• Ask your doctor about safe alcohol consumption. Alcohol decreases blood glucose levels drastically. Therefore, the amount of alcohol consumed should be monitored and kept well within the recommended limits.
  • Smoking is extremely dangerous for diabetics. Diabetes puts you at a risk of heart disease and circulatory problems. Smoking furthers these risks.

There are structured education classes that teach you how to monitor yourself and look after the condition. Ask your endocrinologist about these lessons. They can go a long way in understanding and dealing with diabetes effectively.

  • Medication

If type 2 diabetes progresses, your doctor may prescribe medicines. Currently, there are a wide variety of medications for diabetes. The following are the most common:

  • Metformin: Glucose is stored in the liver and it is released into the bloodstream when needed. This release of glucose from the liver can spike blood glucose levels, causing damage to the eyes, kidneys, feet and heart. Metformin reduces the amount of glucose the liver releases, thereby controlling blood glucose levels. Metformin may also improve the way your muscles use glucose.
  • Insulin secretagogues: Helps the pancreas produce and secrete more insulin, thereby maintaining blood glucose levels.
  • DPP-4 inhibitor: A type of medicine that aids the body in producing insulin whenever needed.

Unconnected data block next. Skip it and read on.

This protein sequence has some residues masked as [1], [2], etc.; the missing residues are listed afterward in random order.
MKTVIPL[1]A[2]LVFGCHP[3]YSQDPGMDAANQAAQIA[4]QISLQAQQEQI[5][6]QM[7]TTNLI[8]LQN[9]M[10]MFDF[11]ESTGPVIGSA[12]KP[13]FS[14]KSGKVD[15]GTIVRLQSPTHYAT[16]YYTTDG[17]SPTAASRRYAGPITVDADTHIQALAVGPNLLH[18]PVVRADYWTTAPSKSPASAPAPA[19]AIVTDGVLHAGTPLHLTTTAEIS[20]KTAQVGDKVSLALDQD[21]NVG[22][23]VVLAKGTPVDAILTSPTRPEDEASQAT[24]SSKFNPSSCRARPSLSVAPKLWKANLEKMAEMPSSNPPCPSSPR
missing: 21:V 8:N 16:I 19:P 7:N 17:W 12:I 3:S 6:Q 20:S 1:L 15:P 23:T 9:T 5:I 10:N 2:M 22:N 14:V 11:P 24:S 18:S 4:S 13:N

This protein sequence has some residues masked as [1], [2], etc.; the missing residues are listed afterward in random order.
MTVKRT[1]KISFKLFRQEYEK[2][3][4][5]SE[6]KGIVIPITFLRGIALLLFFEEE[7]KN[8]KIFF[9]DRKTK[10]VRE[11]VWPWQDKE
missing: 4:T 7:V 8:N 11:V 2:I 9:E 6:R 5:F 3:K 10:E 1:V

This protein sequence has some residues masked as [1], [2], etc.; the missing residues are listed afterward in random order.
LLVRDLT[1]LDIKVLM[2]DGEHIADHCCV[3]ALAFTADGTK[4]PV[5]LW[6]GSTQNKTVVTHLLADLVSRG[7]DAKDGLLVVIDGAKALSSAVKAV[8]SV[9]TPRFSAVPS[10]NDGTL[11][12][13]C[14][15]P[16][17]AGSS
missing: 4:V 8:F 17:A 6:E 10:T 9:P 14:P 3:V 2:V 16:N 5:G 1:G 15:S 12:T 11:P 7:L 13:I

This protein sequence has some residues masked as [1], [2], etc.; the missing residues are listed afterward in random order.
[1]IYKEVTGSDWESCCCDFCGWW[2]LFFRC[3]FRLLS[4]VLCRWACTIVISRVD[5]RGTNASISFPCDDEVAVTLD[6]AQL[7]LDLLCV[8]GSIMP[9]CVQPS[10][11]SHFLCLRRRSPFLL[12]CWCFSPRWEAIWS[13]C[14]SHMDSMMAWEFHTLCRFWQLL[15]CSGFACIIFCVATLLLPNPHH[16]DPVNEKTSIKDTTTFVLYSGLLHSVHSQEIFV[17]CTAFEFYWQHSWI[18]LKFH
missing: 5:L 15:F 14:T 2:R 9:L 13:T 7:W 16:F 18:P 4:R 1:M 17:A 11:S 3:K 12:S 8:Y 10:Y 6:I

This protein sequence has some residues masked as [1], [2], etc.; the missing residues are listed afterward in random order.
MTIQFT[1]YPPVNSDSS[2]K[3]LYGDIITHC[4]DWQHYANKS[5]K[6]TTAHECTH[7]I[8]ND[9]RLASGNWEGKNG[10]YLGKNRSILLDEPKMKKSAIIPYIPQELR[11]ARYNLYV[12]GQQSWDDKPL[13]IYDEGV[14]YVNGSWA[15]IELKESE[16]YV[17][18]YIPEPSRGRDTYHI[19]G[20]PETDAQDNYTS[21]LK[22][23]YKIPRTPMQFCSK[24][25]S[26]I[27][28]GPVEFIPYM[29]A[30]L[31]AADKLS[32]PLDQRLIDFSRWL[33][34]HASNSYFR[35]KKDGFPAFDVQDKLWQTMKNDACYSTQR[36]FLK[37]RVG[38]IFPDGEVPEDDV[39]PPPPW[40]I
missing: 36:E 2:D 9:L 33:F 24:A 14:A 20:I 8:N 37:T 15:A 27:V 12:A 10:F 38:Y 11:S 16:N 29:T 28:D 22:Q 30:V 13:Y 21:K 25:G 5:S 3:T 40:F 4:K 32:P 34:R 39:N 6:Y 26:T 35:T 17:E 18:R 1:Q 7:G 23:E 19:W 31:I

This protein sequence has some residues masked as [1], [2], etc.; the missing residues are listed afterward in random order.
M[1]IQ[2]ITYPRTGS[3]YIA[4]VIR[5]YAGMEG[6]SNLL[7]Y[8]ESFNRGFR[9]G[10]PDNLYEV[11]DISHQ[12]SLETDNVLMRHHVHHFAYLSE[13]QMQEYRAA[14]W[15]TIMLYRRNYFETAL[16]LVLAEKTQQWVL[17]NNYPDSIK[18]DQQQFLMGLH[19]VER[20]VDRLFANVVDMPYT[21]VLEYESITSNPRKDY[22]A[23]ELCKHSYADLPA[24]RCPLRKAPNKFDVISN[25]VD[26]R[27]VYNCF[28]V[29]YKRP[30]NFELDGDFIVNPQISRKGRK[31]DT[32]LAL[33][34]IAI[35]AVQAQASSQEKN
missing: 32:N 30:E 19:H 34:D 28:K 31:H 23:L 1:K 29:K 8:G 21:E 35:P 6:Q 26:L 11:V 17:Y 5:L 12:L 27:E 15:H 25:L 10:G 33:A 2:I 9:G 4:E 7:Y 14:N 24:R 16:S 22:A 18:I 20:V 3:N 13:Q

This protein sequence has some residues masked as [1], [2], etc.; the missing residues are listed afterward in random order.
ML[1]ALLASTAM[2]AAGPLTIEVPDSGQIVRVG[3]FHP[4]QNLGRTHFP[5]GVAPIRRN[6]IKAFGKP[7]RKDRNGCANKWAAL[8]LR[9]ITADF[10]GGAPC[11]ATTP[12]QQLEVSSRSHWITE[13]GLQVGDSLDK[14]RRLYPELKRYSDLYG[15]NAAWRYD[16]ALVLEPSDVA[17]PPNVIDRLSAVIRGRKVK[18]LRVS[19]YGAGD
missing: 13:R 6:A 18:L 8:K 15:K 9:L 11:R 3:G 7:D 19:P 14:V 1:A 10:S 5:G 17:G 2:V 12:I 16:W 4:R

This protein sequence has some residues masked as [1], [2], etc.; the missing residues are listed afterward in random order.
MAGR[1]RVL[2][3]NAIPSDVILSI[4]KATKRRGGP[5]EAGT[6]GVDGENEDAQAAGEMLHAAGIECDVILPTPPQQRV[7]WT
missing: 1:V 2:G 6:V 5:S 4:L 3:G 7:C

• GLP-1 agonists: This drug is injected into the bloodstream with syringes. It helps the body produce insulin when needed. It also reduces appetite and aids in weight loss.
    • Pioglitazone: This drug helps reduce insulin resistance and aids the body in using insulin to energise cells with glucose. However, this drug increases the risk of bladder cancer.

    Your doctor will choose your medication based on the state of your body, the state of diabetes and your personal lifestyle requirements. Therefore, mention all important information to your doctor. Also, question and understand the effect of the medication on your body to ensure personal safety.

    • Insulin injections

    If all else fails, insulin injections may be administered to control diabetes. Insulin will be injected into the bloodstream through a syringe or a syringe pen that has replaceable cartridges.

    Insulin injections may have to be taken once or twice a day. You will be asked to monitor your blood glucose level by a self-test through glucometer. A glucometer is a device that allows you to check glucose level at any time. To do a glucometer test, you should prick your finger and spread a drop of blood onto the glucometer strips. The device will then scan the strip and show you your blood glucose level.

    Your ‘ideal’ blood glucose range will be specific to you, but a general range for adults with type 2 diabetes is:

    • before meals: 4 to 7mmol/litre
    • after meals (two hours after a meal): less than 8.5mmol/litre

    Before meal glucose test are more reliable than after meal tests.

Current Category: Diabetes
Ask a Question about Diabetes

Most helpful questions for this topic: